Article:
Being a part of baseball was a lifelong goal for Blitzer, who grew up in the Brighton Beach neighborhood of Brooklyn and still makes his home near Coney Island. While a senior at Abraham Lincoln High School, one of his sophomore teammates was the future Mets outfielder Lee Mazzilli. “I didn’t have to be a scout to see that Lee would be in the big leagues one day,” Blitzer recalls.
Billy went on to Manhattan’s Hunter College where by his own scouting report he was a “good hit, can’t run” outfielder. Yet he grasped the subtleties of the game well enough that while still an undergraduate he was named a staff assistant, making him at the time probably the youngest coach in the country. He continued playing and coaching in Brooklyn, often on the legendary Parade Grounds, a hotbed for budding talent where such future big leaguers as Tommy Davis, Willie Randolph, and Joe Torre once honed their craft.
One summer afternoon in 1975, Ralph DiLullo, a longtime scout for the Cubs who had just gone to work for the Major League Baseball Scouting Bureau, called Blitzer over. Billy thought DiLullo wanted to discuss the merits of highly-touted high school outfielder Dallas Williams, who had just legged out an impressive triple and would become the Baltimore Orioles’ first-round pick in next year’s amateur free agent draft. “No, I want to talk about you!” DiLullo said. “I’ve seen you working with young players and correcting their mistakes. I want your help in setting up a tryout camp.”
And so Billy Blitzer’s professional career began as a bird dog for the Scouting Bureau. (A bird-dog does not draw a salary but receive some expenses and may get a commission if any of his discoveries make the major leagues.) Working with DiLullo provided a great apprenticeship for Blitzer, who was captivated by the life story of his mentor. DiLullo was born in a small Italian village east of Rome and came to America as a six-year-old after his father, a corporal in the Italian army, was killed in World War I.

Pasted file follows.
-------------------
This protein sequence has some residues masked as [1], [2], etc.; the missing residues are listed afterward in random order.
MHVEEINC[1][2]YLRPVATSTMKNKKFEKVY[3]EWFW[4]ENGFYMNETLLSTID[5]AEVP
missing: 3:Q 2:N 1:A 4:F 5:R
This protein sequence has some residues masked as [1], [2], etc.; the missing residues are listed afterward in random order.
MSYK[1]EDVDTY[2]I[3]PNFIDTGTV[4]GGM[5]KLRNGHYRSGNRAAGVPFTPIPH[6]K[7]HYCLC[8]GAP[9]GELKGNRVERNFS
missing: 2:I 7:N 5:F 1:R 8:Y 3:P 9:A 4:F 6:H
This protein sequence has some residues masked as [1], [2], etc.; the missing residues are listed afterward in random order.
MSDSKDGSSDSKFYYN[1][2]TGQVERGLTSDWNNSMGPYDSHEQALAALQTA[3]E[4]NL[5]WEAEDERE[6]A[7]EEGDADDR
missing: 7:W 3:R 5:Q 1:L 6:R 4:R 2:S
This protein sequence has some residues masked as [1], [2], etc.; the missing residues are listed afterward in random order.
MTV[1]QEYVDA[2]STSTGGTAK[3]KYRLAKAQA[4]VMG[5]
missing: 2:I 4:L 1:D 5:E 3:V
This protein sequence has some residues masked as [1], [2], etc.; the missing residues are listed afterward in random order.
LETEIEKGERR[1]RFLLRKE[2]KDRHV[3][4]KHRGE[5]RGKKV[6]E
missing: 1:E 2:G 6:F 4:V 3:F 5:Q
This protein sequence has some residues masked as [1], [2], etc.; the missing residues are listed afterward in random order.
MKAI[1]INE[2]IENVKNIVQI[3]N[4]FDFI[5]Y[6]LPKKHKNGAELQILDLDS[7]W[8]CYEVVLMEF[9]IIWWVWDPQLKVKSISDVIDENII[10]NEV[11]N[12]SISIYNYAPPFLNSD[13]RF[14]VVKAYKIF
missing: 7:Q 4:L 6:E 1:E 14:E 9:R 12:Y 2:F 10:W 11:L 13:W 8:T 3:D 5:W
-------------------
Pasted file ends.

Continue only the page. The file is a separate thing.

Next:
The family settled in Paterson, New Jersey, where Ralph fell in love with baseball. Coming of age in an era when the sport was indeed the national pastime and every aspiring athlete dreamed of playing in the major leagues, Ralph was thrilled when the Browns offered him a minor-league contract in 1931. A sturdy, savvy catcher, DiLullo never reached The Show but was hired by Pittsburgh in 1946 as a scout. Two years later, he was managing in the Tigers farm system. During the 1950 season he became future Hall of Fame pitcher Jim Bunning’s first minor league manager, and the longtime United States Senator always paid homage to the tutelage he received from his first pro skipper.